Russ Meyer sure found some strange, remote spots to shoot movies. "Common-Law Cabin" takes place in a drab, sandy area along the Colorado River (according to Meyer's typically grandiose introduction, the river takes and leaves like a woman but has a name like a man). The terrain is like the Everglades minus most of the greenery. It's the dead opposite of "picturesque." Dewey Hoople (Jackie Moran, who also co-wrote the screenplay) lives on an island in this bleak zone, earning his keep through renting nearby turf to unsuspecting marks who seek getaway vacations. The allure of his sales pitch is helped by his buxom girlfriend Babette (Babette Bardot, whose Swedish accent is nearly unintelligible) and buxom daughter Coral (Adele Rein, also accented). Happily for us, these gals spend most of the film barely contained within their bikini tops, but Dewey has a wee problem: He has more sexual interest in Coral than Babette. Dewey depends on a drunken salt nicknamed Cracker to ferry customers to his lair. Cracker's latest passengers are a nerdy doctor, his wife Sheila (the spectacular Alaina Capri) and a cagey operator named Barney (redheaded Ken Swofford, whose face is familiar from a long history of TV roles). Barney has a pressing need for a hideout and seems eager to cut a deal. After Cracker motors away, the remaining group is stuck on the island together. Barney wastes no time in trying to seduce all the women. Frustrated with her dull husband, Sheila is particularly willing to grab any man in sight. A bit later, a handsome heir also arrives on the scene, adding little to the film beyond some age-compatible romance for Coral. Barney eventually gets his just desserts (use freeze-frame to check the laughably obvious stunt dummy), but the best reasons to keep watching are Capri, Rein and Bardot, who may be Meyer's most tantalizing cast of bodies ever. There's no real nudity beyond an underwater buttock or two, but this hardly matters. Maybe it would be geographically inaccurate, but I kept feeling like the story needed a hungry alligator.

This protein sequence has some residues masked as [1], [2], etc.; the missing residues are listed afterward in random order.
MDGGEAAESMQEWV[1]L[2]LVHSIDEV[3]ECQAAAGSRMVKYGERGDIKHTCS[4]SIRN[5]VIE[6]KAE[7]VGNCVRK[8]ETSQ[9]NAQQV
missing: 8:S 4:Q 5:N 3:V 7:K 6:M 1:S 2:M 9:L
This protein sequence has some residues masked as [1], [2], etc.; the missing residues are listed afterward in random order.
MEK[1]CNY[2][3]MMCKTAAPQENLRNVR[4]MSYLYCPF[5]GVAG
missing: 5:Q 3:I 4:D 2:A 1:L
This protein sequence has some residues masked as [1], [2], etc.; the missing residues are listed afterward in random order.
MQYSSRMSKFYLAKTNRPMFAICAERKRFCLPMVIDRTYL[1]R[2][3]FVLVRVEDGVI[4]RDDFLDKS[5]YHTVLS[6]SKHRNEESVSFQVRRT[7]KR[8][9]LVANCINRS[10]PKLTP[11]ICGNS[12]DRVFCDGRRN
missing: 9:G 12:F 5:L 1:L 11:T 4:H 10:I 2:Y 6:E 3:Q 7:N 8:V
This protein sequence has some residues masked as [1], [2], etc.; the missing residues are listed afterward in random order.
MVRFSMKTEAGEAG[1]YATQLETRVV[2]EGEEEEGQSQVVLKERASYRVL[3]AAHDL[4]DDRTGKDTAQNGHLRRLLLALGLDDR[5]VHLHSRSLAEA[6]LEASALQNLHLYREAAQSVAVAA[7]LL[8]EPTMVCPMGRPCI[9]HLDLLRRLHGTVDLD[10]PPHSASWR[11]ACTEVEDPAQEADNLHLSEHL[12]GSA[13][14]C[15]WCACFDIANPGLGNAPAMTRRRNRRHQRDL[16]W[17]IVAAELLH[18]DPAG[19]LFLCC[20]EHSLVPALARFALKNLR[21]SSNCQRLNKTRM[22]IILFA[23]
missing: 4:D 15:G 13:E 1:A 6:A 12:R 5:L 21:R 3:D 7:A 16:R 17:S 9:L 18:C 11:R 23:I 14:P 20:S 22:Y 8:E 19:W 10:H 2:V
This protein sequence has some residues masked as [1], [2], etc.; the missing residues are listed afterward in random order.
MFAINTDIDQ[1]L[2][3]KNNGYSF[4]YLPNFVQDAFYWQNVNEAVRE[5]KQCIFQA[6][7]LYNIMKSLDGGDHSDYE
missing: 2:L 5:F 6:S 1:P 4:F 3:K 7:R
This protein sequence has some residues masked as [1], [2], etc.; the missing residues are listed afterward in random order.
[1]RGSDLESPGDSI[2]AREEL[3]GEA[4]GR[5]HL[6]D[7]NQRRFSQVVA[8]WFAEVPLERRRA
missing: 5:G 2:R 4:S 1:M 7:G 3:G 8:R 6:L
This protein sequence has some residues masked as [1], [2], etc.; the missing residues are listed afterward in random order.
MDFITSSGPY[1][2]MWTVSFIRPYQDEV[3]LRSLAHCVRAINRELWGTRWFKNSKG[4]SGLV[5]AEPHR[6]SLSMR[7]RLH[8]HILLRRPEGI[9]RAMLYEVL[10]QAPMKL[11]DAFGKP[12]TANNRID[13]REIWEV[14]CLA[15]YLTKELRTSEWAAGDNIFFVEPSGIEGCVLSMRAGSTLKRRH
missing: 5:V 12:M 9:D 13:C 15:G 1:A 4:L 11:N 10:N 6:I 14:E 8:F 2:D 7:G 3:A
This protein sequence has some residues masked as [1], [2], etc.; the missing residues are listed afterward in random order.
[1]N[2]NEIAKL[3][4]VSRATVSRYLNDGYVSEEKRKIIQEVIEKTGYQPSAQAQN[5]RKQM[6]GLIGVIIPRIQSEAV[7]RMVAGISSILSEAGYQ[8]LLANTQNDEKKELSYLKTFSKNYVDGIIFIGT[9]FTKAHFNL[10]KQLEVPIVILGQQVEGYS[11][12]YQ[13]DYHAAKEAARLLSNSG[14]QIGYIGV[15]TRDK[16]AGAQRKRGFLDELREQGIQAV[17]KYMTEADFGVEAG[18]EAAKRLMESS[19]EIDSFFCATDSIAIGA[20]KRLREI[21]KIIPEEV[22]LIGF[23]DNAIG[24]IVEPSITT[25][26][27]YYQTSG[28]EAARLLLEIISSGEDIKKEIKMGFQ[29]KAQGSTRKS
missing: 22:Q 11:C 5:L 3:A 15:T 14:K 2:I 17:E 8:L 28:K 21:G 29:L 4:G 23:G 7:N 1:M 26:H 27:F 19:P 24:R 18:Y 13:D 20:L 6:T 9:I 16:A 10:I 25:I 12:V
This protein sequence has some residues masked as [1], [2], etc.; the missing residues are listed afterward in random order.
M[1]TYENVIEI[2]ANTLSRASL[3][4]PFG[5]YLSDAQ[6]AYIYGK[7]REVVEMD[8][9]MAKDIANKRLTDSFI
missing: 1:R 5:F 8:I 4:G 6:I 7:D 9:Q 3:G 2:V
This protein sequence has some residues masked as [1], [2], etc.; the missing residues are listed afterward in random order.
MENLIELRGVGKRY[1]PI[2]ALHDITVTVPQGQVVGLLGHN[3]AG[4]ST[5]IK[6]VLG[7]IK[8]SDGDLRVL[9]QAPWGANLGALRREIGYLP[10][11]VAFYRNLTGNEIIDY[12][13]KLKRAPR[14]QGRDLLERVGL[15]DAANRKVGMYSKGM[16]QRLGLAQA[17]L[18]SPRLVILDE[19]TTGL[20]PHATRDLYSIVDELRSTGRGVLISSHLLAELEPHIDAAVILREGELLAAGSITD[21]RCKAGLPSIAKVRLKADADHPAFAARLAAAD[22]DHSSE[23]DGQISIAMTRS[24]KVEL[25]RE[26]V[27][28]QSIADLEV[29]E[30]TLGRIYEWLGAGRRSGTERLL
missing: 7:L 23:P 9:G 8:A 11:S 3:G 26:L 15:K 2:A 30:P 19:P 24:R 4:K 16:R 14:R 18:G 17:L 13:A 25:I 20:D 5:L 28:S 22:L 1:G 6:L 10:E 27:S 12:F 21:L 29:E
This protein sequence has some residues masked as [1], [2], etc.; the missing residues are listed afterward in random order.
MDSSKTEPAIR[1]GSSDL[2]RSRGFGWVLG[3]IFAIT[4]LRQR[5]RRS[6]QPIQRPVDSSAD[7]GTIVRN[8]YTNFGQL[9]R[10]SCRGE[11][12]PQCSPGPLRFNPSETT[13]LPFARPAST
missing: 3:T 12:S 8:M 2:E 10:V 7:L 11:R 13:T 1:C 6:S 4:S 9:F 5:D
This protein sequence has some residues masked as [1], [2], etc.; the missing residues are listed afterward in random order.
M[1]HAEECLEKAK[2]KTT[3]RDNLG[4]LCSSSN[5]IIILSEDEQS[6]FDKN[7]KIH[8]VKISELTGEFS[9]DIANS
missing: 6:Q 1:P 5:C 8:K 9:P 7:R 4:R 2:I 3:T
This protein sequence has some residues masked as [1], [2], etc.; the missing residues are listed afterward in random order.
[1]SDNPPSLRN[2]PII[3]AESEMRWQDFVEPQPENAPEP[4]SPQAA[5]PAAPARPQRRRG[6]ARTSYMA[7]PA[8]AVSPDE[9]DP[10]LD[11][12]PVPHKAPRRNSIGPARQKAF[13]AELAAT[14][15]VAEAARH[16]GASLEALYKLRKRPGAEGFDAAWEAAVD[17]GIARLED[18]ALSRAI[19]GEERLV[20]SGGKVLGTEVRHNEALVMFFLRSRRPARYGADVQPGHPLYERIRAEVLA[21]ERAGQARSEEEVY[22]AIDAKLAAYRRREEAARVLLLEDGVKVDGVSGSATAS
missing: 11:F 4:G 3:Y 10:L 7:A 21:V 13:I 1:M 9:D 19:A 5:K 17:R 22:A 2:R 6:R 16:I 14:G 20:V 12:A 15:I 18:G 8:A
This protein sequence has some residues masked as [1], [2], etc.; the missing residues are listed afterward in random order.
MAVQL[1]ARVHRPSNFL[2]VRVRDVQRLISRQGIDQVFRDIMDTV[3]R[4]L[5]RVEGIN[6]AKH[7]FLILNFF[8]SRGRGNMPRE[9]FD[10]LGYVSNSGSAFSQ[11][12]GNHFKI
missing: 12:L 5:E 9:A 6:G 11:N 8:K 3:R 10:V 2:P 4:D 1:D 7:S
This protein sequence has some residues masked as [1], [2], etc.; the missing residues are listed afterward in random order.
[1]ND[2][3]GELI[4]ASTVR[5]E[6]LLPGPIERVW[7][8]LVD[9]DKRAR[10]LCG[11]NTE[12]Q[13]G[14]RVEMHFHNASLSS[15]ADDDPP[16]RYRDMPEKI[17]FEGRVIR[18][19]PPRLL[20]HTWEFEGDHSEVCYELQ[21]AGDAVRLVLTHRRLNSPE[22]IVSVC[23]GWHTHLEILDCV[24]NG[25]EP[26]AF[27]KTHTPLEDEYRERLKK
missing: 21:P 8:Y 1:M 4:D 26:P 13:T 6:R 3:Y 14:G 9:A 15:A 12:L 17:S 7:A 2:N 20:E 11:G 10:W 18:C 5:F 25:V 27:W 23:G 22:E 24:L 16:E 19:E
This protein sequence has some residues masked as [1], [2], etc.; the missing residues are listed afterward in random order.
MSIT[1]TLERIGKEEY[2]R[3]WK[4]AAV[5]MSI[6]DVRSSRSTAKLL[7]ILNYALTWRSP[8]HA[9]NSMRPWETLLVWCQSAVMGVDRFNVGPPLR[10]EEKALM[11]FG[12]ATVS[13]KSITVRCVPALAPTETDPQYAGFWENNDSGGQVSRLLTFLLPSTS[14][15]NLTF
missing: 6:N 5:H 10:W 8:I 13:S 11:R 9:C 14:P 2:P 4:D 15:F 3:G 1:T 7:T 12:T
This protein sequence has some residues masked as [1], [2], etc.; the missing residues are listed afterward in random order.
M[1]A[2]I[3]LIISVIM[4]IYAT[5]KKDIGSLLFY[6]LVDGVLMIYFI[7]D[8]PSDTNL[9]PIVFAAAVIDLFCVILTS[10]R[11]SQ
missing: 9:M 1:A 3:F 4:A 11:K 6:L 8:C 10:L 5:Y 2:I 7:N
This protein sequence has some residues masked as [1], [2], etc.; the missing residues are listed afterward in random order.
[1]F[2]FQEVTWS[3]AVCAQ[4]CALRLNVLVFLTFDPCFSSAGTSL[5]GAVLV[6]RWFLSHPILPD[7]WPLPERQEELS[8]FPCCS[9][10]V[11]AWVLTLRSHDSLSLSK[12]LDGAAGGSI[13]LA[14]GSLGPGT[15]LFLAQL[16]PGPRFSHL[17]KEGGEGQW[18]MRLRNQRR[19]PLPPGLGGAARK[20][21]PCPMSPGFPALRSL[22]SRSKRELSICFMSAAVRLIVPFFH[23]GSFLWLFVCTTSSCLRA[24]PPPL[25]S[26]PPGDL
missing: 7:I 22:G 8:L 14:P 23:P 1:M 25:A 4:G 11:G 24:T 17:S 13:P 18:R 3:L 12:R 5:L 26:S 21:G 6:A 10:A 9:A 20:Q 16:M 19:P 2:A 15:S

Russ Meyer sure found some strange, remote spots to shoot movies. "Common-Law Cabin" takes place in a drab, sandy area along the Colorado River (according to Meyer's typically grandiose introduction, the river takes and leaves like a woman but has a name like a man). The terrain is like the Everglades minus most of the greenery. It's the dead opposite of "picturesque." Dewey Hoople (Jackie Moran, who also co-wrote the screenplay) lives on an island in this bleak zone, earning his keep through renting nearby turf to unsuspecting marks who seek getaway vacations. The allure of his sales pitch is helped by his buxom girlfriend Babette (Babette Bardot, whose Swedish accent is nearly unintelligible) and buxom daughter Coral (Adele Rein, also accented). Happily for us, these gals spend most of the film barely contained within their bikini tops, but Dewey has a wee problem: He has more sexual interest in Coral than Babette. Dewey depends on a drunken salt nicknamed Cracker to ferry customers to his lair. Cracker's latest passengers are a nerdy doctor, his wife Sheila (the spectacular Alaina Capri) and a cagey operator named Barney (redheaded Ken Swofford, whose face is familiar from a long history of TV roles). Barney has a pressing need for a hideout and seems eager to cut a deal. After Cracker motors away, the remaining group is stuck on the island together. Barney wastes no time in trying to seduce all the women. Frustrated with her dull husband, Sheila is particularly willing to grab any man in sight. A bit later, a handsome heir also arrives on the scene, adding little to the film beyond some age-compatible romance for Coral. Barney eventually gets his just desserts (use freeze-frame to check the laughably obvious stunt dummy), but the best reasons to keep watching are Capri, Rein and Bardot, who may be Meyer's most tantalizing cast of bodies ever. There's no real nudity beyond an underwater buttock or two, but this hardly matters. Maybe it would be geographically inaccurate, but I kept feeling like the story needed a hungry alligator.

  • Jan 04, 2008

    Not one of Meyer's best, but still watchable. I can't quite pin point what went wrong here. The story is interesting and the characters are... well... very Meyers. It just doesn't climax very well in the third act, which is usually Meyer's strong point. Funny though and Adele Reine is absolutely fine.

    Not one of Meyer's best, but still watchable. I can't quite pin point what went wrong here. The story is interesting and the characters are... well... very Meyers. It just doesn't climax very well in the third act, which is usually Meyer's strong point. Funny though and Adele Reine is absolutely fine.

  • Nov 23, 2007

    One of my favourite Russ Meyer pictures. Lots of babes and studs and some of the ripest dialogue ever committed to celluloid.

    One of my favourite Russ Meyer pictures. Lots of babes and studs and some of the ripest dialogue ever committed to celluloid.